Farmington library survey: Residents love their books

A recent survey asking local residents about Farmington Community Library programs and services puts printed books at the top of the heap.

Trustees earlier this year hired Cynthia Pepper of Pepper Consulting to assess library operations. She told trustees during a Thursday electronic meeting that 2,162 people responded from about 90,000 emailed community surveys collected over about a two-week period.

The COVID-19 pandemic put an end to plans for community focus groups and in-person interviews, Pepper said.

The survey included a list of 20 services and asked patrons to indicate which ones they used. More than 1,300 respondents said they frequently check out paper books. The next highest responses, at 300 to 500, were DVDs, audio books, e-books, and on-site children’s programming.

Opportunities in unused services

Also telling, Pepper said, was that more than 500 respondents reported never using 19 of the 20 services currently offered.

“That shows there are an awful lot of opportunities to revisit what services, and the associated costs, are being delivered,” she said. “Maybe you’d want to take a look at how you’re communicating those services… maybe those services aren’t needed so much any more.”

Families with children and seniors were the largest demographic groups represented in the responses, Pepper said, which creates opportunities to blend programs for those two groups.

A separate survey went to all staff, including those on furlough, asking whether they had training opportunities and the tools to do their jobs.

“The staff had a lot of ideas about the things they felt could be done differently to be able to enhance services and programming,” Pepper said, adding that there was “an incredible emphasis on self-learning” and what self-development staff did on their own.

Ideas for new programs

Pepper was also impressed that 811 people, or 38 percent of respondents, took time to type in suggestions and ideas for new programs and offerings.

“Community people love their libraries… they really love their books,” she said. “They love their librarians. People saw an awful lot of opportunities to share ideas around programs and services.”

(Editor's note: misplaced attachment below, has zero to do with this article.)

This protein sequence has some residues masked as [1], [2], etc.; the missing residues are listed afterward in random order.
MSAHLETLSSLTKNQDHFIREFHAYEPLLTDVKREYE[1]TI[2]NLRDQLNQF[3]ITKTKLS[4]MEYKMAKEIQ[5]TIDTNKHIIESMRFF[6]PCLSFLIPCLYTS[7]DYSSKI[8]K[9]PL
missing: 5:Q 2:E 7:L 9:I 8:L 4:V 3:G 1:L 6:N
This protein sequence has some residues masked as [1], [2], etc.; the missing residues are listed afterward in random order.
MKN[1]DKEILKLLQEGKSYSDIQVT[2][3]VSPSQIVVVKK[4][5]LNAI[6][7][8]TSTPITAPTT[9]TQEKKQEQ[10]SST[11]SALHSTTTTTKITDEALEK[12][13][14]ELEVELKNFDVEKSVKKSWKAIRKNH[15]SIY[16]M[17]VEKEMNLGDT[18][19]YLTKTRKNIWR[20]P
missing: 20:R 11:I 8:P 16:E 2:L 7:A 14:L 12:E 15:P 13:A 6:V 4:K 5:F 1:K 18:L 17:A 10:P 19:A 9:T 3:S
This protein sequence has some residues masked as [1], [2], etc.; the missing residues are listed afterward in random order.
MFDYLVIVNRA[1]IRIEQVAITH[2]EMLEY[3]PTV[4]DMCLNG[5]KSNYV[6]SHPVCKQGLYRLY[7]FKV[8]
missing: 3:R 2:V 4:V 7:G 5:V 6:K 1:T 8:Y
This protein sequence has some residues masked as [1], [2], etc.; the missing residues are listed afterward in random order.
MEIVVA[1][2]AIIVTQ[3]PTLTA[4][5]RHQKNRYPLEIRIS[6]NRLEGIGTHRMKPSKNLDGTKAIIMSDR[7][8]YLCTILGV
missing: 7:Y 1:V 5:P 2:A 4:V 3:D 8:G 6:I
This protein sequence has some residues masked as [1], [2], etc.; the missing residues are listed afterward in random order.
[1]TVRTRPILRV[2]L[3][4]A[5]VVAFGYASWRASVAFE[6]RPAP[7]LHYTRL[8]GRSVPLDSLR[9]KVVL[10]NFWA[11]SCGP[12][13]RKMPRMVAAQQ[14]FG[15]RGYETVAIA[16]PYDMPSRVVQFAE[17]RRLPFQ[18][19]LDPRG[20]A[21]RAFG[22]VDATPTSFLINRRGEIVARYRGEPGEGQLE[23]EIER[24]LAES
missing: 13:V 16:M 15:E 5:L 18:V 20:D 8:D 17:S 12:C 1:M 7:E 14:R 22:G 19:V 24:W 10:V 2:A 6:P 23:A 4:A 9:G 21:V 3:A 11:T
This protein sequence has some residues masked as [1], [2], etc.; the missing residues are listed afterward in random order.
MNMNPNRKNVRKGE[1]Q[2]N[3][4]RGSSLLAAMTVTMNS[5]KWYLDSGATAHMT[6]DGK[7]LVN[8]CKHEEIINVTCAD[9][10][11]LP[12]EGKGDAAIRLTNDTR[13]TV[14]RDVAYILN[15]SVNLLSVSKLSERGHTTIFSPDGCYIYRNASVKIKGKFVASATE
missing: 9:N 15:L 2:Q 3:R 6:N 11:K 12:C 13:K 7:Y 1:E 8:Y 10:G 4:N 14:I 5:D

The survey also showed that many people weren’t aware of everything the library offers. Pepper said ideas about using different channels to publicize programs and services also came from staff members.

Suggestions from the community included book swaps, drag queen story times, and celebrating different cultures, Pepper said. Other ideas included the use of spaces, inside and out, for storybook gardens, sensory learning spaces, maker spaces, and places to meet. 

“There were a lot of ideas around innovation,” she said. “One of the challenges with innovation everywhere …is when you have people whose job is to run an organization, it’s really, really hard to be able to take the time to think and be strategic and be innovative… and then to follow through with things.”

Restructuring staff

Pepper presented draft recommendations for restructuring staff based on areas identified in the survey.

New positions to form a kind of “kitchen cabinet” or leadership team included specialists for innovation and outreach/marketing, a unified services manager who would work with staff members who develop programming, an administrative manager to handle operations, and an executive assistant for director Riti Grover, a position that is already filled.

Based on what patrons said they want, the library should expand staff skill sets in videography, genealogy, language, and advancement/development, Pepper said. She also developed a model that would reduce 74 job titles to 20, with suggested new job titles for the ones eliminated.

Pepper said new standardized job descriptions focus on responsibilities rather than tasks and allow for flexibility to move staff between the Farmington Hills and Farmington libraries, and help employees see opportunities for promotion.

Grover said she would dive into the information presented and “if people can be realigned or we can bring in more people, create more positions, I think that would be an absolute step that we can take in positioning ourselves to meet the community needs much better.”

Trustees asked about doing future surveys, and Pepper said some organizations do an annual update, but the library could also survey certain demographic groups or present shorter surveys during the year.

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